We were sharing ideas with each other.
I'd like them to do a professional school at Konbit. Computer school, mechanic, plumbing.
People came from all over Leogane and Port-au-Prince and saw the work and congratulated us. I prayed for them, and the money I made from working was quite welcome.
Laura Flanders: What would be your advice to people who are working for all those non-profits that got so criticized for collecting so much money and using so much of it themselves?
Swoon: Right. I don't believe that I really have a huge structural answer because some of the problems really are huge structural problems, but in my own experience the kind of small human scale was very effective. I would just say to not forget that, to not underestimate what one group of people can do when they reach out directly to another group of people.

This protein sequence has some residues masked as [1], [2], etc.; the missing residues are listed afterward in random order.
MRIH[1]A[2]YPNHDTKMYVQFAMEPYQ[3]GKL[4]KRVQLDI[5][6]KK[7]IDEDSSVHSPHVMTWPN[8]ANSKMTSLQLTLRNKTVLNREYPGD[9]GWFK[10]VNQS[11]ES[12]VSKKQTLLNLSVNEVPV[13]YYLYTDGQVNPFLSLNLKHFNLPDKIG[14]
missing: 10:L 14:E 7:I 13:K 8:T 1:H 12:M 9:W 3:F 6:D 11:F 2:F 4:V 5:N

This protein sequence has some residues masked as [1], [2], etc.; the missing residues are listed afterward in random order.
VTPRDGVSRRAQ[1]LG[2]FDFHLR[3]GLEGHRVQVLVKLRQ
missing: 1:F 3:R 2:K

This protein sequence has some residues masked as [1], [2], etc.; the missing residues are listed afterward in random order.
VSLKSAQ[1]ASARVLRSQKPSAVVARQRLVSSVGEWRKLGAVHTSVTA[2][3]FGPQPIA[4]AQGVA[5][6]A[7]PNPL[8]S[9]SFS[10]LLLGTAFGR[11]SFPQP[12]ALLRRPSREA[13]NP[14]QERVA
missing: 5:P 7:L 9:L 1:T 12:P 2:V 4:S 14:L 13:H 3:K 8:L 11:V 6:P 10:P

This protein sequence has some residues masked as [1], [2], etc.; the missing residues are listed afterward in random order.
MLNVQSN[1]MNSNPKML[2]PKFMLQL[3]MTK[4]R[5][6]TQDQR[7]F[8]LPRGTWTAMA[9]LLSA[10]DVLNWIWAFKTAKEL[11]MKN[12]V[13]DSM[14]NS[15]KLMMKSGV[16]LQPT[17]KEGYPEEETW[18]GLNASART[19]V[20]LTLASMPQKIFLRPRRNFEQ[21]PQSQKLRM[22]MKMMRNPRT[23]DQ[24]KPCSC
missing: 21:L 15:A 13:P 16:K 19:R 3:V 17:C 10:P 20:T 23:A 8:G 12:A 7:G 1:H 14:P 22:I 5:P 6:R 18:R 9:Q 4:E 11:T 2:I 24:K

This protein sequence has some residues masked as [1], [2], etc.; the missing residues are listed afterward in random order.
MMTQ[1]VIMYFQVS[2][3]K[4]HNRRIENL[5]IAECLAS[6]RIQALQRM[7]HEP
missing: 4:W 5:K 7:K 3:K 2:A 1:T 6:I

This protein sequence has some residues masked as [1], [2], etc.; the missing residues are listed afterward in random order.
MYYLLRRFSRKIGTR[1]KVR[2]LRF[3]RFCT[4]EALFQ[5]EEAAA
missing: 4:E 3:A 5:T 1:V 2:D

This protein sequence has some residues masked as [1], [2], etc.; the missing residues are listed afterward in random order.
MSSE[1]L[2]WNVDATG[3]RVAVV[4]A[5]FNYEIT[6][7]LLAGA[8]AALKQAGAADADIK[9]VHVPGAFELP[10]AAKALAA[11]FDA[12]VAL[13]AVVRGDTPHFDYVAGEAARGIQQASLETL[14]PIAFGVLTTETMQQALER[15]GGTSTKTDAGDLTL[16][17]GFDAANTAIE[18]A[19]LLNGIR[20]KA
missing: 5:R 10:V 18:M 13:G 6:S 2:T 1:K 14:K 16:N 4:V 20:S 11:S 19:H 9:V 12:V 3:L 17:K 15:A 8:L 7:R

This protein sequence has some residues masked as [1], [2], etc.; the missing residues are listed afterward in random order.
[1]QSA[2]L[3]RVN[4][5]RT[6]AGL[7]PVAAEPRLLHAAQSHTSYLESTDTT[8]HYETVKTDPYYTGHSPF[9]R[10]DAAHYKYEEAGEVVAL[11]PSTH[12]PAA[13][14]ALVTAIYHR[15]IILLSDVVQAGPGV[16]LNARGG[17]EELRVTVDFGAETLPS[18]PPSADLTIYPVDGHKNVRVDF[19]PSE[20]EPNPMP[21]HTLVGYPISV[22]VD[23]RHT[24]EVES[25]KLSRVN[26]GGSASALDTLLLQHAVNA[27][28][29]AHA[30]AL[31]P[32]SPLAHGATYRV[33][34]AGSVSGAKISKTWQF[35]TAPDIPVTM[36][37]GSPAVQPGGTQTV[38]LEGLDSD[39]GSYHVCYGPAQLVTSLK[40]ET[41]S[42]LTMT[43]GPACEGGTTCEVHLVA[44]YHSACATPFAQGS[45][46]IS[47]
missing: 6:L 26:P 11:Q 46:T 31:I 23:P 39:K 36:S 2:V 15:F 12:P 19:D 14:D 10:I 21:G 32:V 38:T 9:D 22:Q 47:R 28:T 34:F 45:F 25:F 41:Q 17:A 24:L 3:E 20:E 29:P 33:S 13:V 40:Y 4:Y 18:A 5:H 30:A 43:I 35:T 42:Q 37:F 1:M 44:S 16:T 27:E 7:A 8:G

Laura Flanders: That gets to the question of the value of art, in a way. I know you were doing more than art in Haiti, but in the introduction I talked about how contested public space is and how difficult it is to get partly legislative and police department buy-in to disruptions that aren't for sports or winning a war or I don't know what else. What case do you make to funders, to communities, to say, "You know what? Let's do this today. Let's put up this piece of street art. Let's work together on this piece of art." You can't eat it necessarily, it's not going to feed people, it's going to do something else. What do you say?
Swoon: I guess I have quite a few different answers to that.
Laura: Yeah, I bet you do.